The whole thing started as a ‘oh wow Linux is now in 5.1.0 release’ and I figured the easiest way to check it out was to use UML. I found this page with a quick ‘how to build and roll’ your own UML’s, although the SLiRP config is a bit off in the host, as it should be for the UML kernel.

The new killer feature is UML can mount a directory as a filesystem so you don’t have to mess around like crazy to make disk images. It makes the experience more docker like, which I enjoy.

./linux root=/dev/root rootfstype=hostfs rootflags=/home/jsteve/linux/linux-5.1.17/uml-demo2 rw mem=64M init=/bin/sh

So no I end up running this in the VM to kick off the required mounts and networking.

mount -t proc proc proc/
mount -t sysfs sys sys/
ifconfig eth0 netmask broadcast
route add default gw
ping -c 2

Oh one thing worth pointing out is that 5.1.16 breaks 32bit compiles, you have to build 5.1.17 to get a 32bit kernel.

I should touch more on building UML but I’ve already sat on this for a week, and I’m too busy moving (yet again) to a smaller island. Hopefully a more peaceful one.

PowerPC Solaris on the RS/6000

The following is a guest post by PA8600/PA-RISC! Thanks for doing this incredible writeup about an ultra rare Unix!

One of the weirdest times in computing was during the mid-90s, when the major RISC
vendors all had their own plans to dominate the consumer market and eventually wipe out
Intel. This was a time that led to overpriced non-x86 systems that intended to wipe out the
PC, Windows NT being ported to non-x86 platforms, PC style hardware paired with RISC
CPUs, Apple putting the processor line from IBM servers into Macs, and Silicon Graphics
designing a game console for Nintendo. While their attempts worked wonders in the
embedded field for MIPS and the AIM alliance, quite a few of these attempts at breaking into
the mainstream were total flops.

Despite this, there were some weird products released during this period that most only assumed existed in tech magazine ads and reviews. One such product was Solaris for PowerPC. Now Solaris has existed on Intel platforms for ages and the Illumos fork has some interesting ports including a DEC Alpha port, but a forgotten official port exists for the PowerPC CPU architecture. Unlike OS/2, it’s complete and has a networking stack. It’s also perhaps one of the weirdest OSes on the PowerPC platform.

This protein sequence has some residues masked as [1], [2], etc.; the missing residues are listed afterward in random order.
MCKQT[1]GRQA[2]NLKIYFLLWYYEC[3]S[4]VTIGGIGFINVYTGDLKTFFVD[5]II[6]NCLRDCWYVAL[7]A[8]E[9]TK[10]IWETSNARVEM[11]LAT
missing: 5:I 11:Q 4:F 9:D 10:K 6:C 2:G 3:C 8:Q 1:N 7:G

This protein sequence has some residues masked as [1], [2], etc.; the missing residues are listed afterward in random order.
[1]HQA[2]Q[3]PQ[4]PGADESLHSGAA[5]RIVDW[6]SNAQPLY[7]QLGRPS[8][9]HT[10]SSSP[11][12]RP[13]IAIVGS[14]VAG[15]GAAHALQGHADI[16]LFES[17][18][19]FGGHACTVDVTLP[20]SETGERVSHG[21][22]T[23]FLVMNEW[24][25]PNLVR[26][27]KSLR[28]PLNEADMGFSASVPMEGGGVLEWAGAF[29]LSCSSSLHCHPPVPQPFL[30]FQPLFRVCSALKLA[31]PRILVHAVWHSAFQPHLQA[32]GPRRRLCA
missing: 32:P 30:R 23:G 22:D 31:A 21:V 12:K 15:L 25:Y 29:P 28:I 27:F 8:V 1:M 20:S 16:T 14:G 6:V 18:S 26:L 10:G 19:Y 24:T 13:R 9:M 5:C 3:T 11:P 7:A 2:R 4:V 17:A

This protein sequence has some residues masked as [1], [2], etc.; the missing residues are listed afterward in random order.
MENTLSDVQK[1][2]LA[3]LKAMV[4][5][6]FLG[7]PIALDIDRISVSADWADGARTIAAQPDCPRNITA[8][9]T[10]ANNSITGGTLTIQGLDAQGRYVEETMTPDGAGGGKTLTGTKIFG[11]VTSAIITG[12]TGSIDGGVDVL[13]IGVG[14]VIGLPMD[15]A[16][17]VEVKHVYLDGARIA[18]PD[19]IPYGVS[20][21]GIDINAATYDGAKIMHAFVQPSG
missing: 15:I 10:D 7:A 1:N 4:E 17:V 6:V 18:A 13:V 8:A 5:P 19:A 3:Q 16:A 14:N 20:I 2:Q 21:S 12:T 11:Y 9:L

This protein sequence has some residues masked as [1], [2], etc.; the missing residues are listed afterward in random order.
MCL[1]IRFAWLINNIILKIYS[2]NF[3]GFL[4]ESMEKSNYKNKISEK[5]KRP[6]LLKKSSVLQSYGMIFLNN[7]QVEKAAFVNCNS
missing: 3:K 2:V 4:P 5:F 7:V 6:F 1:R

• It’s a little-endian 32-bit PowerPC Unix and possibly the only one running in 32 bit mode. Windows NT and OS/2 (IIRC) were the other 32-bit PowerPC little-endian OSes and Linux is a 64 bit little endian OS.
  • It’s a limited access release, yet feels as polished as a released product.
  • It has a working networking stack.
  • Unlike AIX, it was designed to run on a variety of hardware with room to expand if more PPC hardware was sold. You can throw in a random 3com ISA NIC for example and it will in fact work with it.
  • It shares several things with Solaris for Intel including the installer.

I’m going to demonstrate perhaps the weirdest complete PowerPC OS on fitting hardware: the IBM RS/6000 7020 40p, also known as the Power Series 440 (6015) and by its codename “Sandalfoot”. The system is a PowerPC 601 based machine, featuring the PCI and ISA buses in an LPX style case. This is also one of the few machines that can run it. All screen captures are from a VGA2USB card as emulators cannot run anything but AIX.

What you need to run Solaris PPC

To run Solaris, the system requirements are just like that of Windows NT for PowerPC. You need a PReP machine (PowerPC Reference Platform, not to be confused with the HIV prevention pill or PrEP according to Wikipedia). Now finding a PReP machine is perhaps the hardest part of setting up Solaris for PowerPC and to understand why you need to know a bit about the history of the PowerPC platform.

One of the biggest problems with PowerPC hardware to this day has been the sheer inconsistency of how each machine boots. While Alpha machines had SRM/ARC and SPARC machines had OpenBoot, each vendor had their own way of booting a PowerPC machine despite rolling out standards.